Property managers also known as community association managers are responsible for overseeing properties to assure it has a nice appearance, proper maintenance, and keeps it’s resale value. They show the property to prospective renters and discuss requirements and terms of occupancy. They may collect monthly fees, pay or delegate bill payments like taxes, insurance, maintenance, and payroll.
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How to Become a Property Manager
Most employers prefer that a property manager have a bachelor’s degree or may even ask for a master’s degree in accounting, business administration, real estate, finance, or public administration. Some employers may consider a high school diploma depending on the job or if they offer vocational training. In addition some property managers are required to have a real estate license as this is a valuable background when showing commercial properties.
Pending on what state you reside in and what title you hold you may also be required to obtain professional credentials by attending additional training in management skills or specified fields such as mechanical systems, risk management, personnel management, laws and regulations, liabilities, tenant relations, and financial concepts that may be necessary to be effective in their job duties.
Job Description of a Property Manager
A property manager contracts properties landscaping, trash removal, security, swimming pool maintenance, and other services. They also investigate and resolve any complaints from tenants or address any violations committed on the property.
A property manager keeps accurate records of all rental activity and any owner requests. They must also prepare financial and budget reports. Property managers show potential tenants properties and inspect properties as tenants move out. About half of property managers are self-employed but others work for complexes or associations. At times they may be required reside or get discounted rates to live in the apartment complexes where they work thus are available to respond to emergencies when necessary.
Property Manager Career Video Transcript
Owners of commercial buildings, apartments, and other real estate… rely on the skills of property, real estate, and community association managers to ensure their property is well maintained and preserves its resale or leasing value. These managers collect rent or fees, process complaints and repair requests, negotiate favorable terms with tenants or sellers, and enforce their facility’s policies. They also show vacant space to prospective tenants, and report profits or losses to property owners.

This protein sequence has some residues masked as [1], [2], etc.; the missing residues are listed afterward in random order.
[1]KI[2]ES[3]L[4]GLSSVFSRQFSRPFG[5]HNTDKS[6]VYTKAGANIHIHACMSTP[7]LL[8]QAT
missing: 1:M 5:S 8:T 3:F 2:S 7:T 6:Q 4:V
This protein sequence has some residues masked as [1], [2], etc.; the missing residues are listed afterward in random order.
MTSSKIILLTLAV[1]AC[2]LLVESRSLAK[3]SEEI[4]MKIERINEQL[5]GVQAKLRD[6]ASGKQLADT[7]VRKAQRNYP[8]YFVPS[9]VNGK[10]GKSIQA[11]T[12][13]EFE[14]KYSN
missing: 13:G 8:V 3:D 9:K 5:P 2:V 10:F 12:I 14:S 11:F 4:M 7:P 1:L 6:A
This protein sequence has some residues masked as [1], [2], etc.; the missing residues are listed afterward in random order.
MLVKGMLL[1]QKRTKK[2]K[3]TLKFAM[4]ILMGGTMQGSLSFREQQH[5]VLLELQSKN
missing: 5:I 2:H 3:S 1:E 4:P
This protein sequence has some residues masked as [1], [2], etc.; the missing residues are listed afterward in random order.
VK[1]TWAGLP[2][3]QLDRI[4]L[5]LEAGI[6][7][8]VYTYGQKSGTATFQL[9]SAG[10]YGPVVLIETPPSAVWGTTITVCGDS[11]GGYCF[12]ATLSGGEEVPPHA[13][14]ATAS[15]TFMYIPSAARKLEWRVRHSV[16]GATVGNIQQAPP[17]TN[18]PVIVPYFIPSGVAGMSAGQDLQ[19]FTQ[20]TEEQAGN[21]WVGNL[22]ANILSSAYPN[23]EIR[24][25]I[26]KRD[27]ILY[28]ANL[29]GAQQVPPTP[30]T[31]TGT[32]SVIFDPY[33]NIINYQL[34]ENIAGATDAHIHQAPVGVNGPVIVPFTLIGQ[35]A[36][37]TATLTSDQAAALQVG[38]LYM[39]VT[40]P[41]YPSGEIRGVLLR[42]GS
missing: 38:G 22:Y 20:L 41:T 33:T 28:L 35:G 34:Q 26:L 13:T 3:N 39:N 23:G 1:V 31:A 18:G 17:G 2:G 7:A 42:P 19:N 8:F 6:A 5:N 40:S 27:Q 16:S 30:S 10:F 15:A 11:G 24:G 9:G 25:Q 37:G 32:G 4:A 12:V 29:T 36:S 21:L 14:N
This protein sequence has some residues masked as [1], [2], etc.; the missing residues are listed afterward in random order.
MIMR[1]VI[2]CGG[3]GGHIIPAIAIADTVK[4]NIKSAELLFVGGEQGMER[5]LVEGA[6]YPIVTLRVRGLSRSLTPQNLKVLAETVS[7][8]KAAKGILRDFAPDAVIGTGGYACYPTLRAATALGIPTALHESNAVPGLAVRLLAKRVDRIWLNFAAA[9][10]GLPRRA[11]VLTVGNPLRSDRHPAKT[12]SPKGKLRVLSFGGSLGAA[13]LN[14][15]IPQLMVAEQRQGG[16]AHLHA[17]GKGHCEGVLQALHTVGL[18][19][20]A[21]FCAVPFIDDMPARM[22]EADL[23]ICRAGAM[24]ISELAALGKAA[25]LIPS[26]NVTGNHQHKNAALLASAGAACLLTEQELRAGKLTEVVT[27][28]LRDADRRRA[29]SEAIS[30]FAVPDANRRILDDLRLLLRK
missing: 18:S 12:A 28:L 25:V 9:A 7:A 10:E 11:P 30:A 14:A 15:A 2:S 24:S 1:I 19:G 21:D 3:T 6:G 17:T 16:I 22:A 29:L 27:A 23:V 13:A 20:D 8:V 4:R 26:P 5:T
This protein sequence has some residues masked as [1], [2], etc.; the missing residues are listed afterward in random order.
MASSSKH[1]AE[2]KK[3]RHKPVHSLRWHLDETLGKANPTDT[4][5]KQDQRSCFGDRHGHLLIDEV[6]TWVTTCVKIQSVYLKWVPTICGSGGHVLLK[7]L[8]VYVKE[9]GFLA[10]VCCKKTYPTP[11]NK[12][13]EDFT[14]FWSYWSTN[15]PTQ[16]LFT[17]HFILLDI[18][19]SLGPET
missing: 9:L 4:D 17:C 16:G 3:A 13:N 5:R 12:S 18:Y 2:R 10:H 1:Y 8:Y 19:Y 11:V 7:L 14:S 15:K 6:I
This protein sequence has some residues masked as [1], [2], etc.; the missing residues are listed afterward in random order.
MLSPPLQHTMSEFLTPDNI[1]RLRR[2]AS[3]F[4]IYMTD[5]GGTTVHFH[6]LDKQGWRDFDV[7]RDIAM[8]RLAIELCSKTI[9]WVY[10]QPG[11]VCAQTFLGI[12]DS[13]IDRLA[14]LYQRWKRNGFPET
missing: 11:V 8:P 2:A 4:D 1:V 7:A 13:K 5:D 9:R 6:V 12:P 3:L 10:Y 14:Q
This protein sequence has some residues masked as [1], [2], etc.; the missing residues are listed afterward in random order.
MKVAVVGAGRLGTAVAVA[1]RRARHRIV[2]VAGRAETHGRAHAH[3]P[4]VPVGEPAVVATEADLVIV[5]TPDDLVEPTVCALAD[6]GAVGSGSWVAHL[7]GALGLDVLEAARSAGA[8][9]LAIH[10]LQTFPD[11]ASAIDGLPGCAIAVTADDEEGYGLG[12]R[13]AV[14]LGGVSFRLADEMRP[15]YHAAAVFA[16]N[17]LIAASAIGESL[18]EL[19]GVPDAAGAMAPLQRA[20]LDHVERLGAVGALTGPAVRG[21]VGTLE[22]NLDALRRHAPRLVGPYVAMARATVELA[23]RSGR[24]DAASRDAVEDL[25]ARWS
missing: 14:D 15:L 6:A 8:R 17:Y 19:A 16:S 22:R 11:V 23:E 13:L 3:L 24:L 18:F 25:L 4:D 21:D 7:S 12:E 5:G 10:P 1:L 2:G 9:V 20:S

Property and real estate managers oversee the operation of business or residential properties and ensure they achieve their expected revenues. Community association managers work for homeowner or community associations to manage shared property and services for condominiums, cooperatives, and planned communities. Onsite property managers handle day-to-day operations of apartment complexes, office buildings, and shopping centers. Some apartment managers live in the building they manage.
Real estate asset managers buy, sell, and develop real estate properties for investors, to ensure the portfolio of holdings remains profitable. Most property, real estate, and community association managers work full time, splitting their time between an office and offsite at meetings and inspections. A high school diploma plus several years’ related work experience is needed for entry-level positions, although many employers prefer to hire college graduates. A real estate license is required for some positions.
Bureau of Labor Statistics, U.S. Department of Labor, Occupational Outlook Handbook, Property, Real Estate, and Community Association Managers.
National Center for O*NET Development. 11-9141.00. O*NET OnLine.
The career video is in the public domain from the U. S. Department of Labor, Employment and Training Administration.